A flying cement truck doesn’t sound like a great idea, yet Damien Labrousse has used LEGO’s concrete mixer parts to great effect in his Basking Shark Fighter. The gaping air intakes might grab your initial attention, but you’ll linger over the whip-smart colour scheme, and the wonderful angles of the rest of the fuselage.
The angular styling reminds me of the funky geometry of the fictional MiG-31 “Firefox”, from the Clint Eastwood movie of the same name, but it’s those massive engines which lend this little fighter a big character all of its own.
What better way to explore the lunar surface than in a LEGO version of TinTin’s moon tank? Stefan Johansson has nailed Herge’s classic design, notable for its twin bubble cockpits upfront. The tank’s blue and grey colour scheme is accurate, and it’s making we wonder if the original comic strip from the 50s provided any inspiration for LEGO’s original Space theme? Stefan has included figures of Professor Calculus, the Thompson Twins, Captain Haddock, and TinTin himself, all clad in fetching orange spacesuits. All that’s missing is Snowy the dog popping his head up under one of the domes.
The LEGO watchmen stalk the streets, keeping their eye on a wary citizenry. Dwalin Forkbeard‘s sinister steam-driven sentinel would like to remind you that if you’re behaving in accordance with the law then you have nothing to fear from their oversight. This is great steampunk/clockpunk building. I love the use of the welding mask, the twin-barrel blasters as control sticks, and of course, the design of those fabulous spindly legs. But the highlight of this model for me is the wonderful streetlight.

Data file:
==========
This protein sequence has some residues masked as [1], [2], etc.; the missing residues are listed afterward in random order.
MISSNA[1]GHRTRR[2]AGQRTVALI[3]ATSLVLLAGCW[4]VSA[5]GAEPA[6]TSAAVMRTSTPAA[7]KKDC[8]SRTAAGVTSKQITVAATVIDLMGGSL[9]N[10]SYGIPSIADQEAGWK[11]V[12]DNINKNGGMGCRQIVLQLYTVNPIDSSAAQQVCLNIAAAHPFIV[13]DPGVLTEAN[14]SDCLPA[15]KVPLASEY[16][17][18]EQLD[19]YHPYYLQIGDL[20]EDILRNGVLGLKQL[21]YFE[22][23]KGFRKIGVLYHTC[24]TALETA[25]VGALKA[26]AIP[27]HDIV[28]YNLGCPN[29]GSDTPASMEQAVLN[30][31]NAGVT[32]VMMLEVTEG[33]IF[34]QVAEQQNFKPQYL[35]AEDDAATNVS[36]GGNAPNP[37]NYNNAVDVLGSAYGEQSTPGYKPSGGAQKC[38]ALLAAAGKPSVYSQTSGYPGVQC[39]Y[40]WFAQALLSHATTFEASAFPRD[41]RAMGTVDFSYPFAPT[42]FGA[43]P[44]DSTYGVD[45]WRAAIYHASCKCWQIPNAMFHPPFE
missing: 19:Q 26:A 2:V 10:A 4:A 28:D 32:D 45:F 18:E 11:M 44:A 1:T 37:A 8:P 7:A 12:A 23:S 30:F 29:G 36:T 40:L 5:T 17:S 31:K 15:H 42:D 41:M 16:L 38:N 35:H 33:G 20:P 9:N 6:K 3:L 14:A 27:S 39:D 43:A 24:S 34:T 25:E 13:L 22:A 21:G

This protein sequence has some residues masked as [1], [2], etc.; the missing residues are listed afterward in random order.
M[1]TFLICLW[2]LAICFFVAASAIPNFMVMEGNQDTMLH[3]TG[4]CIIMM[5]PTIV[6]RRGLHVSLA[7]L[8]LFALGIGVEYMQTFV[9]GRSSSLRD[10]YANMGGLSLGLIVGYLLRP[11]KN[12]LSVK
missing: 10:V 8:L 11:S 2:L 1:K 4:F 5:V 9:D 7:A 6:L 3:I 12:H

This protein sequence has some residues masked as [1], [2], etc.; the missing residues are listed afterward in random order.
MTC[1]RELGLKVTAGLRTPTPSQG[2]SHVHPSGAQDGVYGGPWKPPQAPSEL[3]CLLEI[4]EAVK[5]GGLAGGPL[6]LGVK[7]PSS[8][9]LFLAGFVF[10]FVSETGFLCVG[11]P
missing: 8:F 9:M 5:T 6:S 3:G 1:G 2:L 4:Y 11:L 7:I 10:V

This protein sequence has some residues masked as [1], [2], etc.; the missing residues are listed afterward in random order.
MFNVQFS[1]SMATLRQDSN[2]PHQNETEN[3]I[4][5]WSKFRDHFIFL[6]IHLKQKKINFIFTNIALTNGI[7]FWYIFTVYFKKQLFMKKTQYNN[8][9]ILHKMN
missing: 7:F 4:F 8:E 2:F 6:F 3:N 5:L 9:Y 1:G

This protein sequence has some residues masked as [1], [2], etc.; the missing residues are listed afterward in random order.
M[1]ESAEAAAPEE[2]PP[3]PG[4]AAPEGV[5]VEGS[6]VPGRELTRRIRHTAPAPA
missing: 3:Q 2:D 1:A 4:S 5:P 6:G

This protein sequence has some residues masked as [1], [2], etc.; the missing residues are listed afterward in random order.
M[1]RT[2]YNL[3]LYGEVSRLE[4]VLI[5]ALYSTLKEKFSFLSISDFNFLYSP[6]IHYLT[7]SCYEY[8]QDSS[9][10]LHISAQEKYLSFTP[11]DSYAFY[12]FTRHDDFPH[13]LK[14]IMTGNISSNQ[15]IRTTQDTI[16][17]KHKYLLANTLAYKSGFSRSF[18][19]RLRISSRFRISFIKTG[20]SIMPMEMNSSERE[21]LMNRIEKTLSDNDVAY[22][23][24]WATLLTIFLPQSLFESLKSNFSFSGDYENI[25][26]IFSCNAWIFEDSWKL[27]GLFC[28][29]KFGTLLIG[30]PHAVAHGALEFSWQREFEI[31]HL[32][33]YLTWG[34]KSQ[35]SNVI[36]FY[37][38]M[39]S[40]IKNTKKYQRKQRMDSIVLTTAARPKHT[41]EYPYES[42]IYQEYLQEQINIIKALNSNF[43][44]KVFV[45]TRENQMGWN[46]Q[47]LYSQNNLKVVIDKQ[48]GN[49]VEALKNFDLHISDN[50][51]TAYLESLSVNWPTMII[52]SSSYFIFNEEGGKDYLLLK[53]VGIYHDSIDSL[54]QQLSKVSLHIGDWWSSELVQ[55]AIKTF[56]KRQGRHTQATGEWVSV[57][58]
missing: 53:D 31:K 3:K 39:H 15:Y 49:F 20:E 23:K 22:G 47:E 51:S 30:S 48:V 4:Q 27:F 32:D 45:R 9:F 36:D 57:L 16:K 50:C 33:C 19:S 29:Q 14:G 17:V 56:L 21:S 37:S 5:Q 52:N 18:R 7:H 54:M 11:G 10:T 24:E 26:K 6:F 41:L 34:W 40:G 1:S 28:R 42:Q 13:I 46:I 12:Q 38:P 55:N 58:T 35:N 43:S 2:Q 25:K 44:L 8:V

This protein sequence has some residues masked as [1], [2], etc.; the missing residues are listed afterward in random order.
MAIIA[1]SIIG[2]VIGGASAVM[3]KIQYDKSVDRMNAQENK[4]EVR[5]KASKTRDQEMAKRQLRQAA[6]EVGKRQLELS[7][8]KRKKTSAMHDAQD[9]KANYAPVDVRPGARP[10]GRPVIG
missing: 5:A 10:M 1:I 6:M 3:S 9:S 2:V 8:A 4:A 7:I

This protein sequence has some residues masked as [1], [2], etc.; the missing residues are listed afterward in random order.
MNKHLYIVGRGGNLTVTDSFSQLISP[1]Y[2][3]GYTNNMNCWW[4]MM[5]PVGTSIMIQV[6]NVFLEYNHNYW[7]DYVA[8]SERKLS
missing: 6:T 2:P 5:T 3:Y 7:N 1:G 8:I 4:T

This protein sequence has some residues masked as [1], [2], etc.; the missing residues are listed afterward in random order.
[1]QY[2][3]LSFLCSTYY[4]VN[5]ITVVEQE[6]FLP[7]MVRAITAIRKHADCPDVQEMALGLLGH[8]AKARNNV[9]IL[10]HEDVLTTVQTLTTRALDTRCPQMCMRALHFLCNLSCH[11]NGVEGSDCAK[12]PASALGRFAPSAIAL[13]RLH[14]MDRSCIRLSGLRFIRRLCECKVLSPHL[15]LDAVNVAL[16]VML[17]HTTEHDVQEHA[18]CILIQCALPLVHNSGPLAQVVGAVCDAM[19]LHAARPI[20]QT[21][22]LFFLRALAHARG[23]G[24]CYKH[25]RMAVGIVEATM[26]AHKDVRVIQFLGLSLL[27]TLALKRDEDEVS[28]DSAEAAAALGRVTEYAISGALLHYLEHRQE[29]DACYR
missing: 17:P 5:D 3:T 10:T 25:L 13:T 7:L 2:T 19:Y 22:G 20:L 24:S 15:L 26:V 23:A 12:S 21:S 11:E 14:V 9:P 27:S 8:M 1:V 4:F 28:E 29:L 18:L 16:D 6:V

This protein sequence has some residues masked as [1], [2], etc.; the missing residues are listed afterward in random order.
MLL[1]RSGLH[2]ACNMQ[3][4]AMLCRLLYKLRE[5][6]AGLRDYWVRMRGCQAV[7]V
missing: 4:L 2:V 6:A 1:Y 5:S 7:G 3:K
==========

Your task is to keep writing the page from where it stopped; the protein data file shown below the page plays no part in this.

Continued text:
Dwalin says he took inspiration from the Tallboys of the Dishonered videogame. I recognise this in some of the elements, but I also think this has a nice clanky style all of its own.
Great LEGO building isn’t all spaceships and robots and Star Wars you know. Josiah N. cooks us up a beautiful domestic kitchen scene, which includes some excellent little touches. The rolling pin on the worktop, the white croissant as a curl of stray icing oozing from the pipe, and the classic design of the radio — all great. But the undoubted main attraction here is that mixer, and the clever use of an inverted knight’s helmet as the mixing bowl. Not just imaginative parts usage, it fits perfectly into the scene and looks fabulous.
The overwhelming cuteness of this red panda by Vitreolum might blind you to some of the great LEGO parts usage on display. Sure, it’s the chubby feet and the stripey tail that’ll catch your eye — but don’t miss the white croissants as bushy eyebrows, and the black Kepi cavalry hat for a nose! This is a cracking little model, somehow managing to be realistic but packed with cartoony character at the same time.
A Federal Constitutional Court building might not sound the most obvious inspiration for a LEGO creation. But the resulting microscale creation from Pascal Schmidt is just lovely. Designed by Paul Baumgarten, the original German building was one of the first truly modern court building, avoiding the traditional use of oppressive architecture designed to intimidate and impress. Pascal has perfectly captured the lighter, airy, Modernist feel of the structure. And those trees — fantastic.